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OBJECTIVE:To investigate the association between type 2 diabetes mellitus (T2DM) and subsequent Parkinson disease (PD). METHODS:Linked English national Hospital Episode Statistics and mortality data (1999-2011) were used to conduct a retrospective cohort study. A cohort of individuals admitted for hospital care with a coded diagnosis of T2DM was constructed, and compared to a reference cohort. Subsequent PD risk was estimated using Cox regression models. Individuals with a coded diagnosis of cerebrovascular disease, vascular parkinsonism, drug-induced parkinsonism, and normal pressure hydrocephalus were excluded from the analysis. RESULTS:A total of 2,017,115 individuals entered the T2DM cohort and 6,173,208 entered the reference cohort. There were significantly elevated rates of PD following T2DM (hazard ratio [HR] 1.32, 95% confidence interval [CI] 1.29-1.35; p < 0.001). The relative increase was greater in those with complicated T2DM (HR 1.49, 95% CI 1.42-1.56) and when comparing younger individuals (HR 3.81, 95% CI 2.84-5.11 in age group 25-44 years). CONCLUSIONS:We report an increased rate of subsequent PD following T2DM in this large cohort study. These findings may reflect shared genetic predisposition and/or disrupted shared pathogenic pathways with potential clinical and therapeutic implications.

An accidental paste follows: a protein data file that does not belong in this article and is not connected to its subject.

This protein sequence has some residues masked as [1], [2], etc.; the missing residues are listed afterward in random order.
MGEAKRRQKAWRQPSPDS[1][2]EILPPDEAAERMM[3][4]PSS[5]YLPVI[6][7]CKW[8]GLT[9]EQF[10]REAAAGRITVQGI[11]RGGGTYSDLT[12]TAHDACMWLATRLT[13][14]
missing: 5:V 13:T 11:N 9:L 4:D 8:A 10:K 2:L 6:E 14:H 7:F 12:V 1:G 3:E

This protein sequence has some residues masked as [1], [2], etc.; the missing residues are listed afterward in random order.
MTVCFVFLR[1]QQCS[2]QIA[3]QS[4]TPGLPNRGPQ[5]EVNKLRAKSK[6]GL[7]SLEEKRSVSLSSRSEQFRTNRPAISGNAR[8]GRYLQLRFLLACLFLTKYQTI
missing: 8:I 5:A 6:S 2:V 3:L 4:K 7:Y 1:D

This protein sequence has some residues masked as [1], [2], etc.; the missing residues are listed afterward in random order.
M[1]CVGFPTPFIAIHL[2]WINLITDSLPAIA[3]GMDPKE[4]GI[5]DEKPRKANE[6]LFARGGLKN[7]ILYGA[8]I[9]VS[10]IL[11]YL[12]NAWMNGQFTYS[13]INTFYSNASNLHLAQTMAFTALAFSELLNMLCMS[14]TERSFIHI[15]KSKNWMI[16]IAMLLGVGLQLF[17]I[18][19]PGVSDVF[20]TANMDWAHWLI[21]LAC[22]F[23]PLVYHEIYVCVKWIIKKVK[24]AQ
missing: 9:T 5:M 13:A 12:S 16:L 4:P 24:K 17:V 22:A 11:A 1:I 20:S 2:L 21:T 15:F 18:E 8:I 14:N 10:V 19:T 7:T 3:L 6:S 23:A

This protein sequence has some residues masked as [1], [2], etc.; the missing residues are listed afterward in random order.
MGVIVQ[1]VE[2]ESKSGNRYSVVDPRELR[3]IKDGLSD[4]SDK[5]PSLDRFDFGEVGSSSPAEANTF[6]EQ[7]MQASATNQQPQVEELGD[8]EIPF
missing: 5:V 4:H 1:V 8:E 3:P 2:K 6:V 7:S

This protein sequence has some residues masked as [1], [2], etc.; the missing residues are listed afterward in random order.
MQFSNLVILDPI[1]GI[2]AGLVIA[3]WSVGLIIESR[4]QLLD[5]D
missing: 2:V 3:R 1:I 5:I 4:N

Original publication

DOI

10.1212/wnl.0000000000005771

Type

Journal article

Journal

Neurology

Publication Date

07/2018

Volume

91

Pages

e139 - e142

Addresses

From the Reta Lila Weston Institute of Neurological Studies, Department of Molecular Neurosciences (E.D.P.-F., A.J.N., T.T.W.), and Queen Square Brain Bank for Neurological Disorders (E.D.P.-F., T.T.W.), UCL Institute of Neurology, London; Unit of Health-Care Epidemiology (R.G., J.P.), Big Data Institute, Li Ka Shing Centre for Health Information and Discovery, Nuffield Department of Population Health, University of Oxford; and Preventive Neurology Unit (A.J.N.), Wolfson Institute of Preventive Medicine, Queen Mary University of London, UK.

Keywords

Humans, Parkinson Disease, Diabetes Mellitus, Type 2, Risk Factors, Case-Control Studies, Retrospective Studies, Age Factors, Comorbidity, Adult, Aged, Middle Aged, England, Female, Male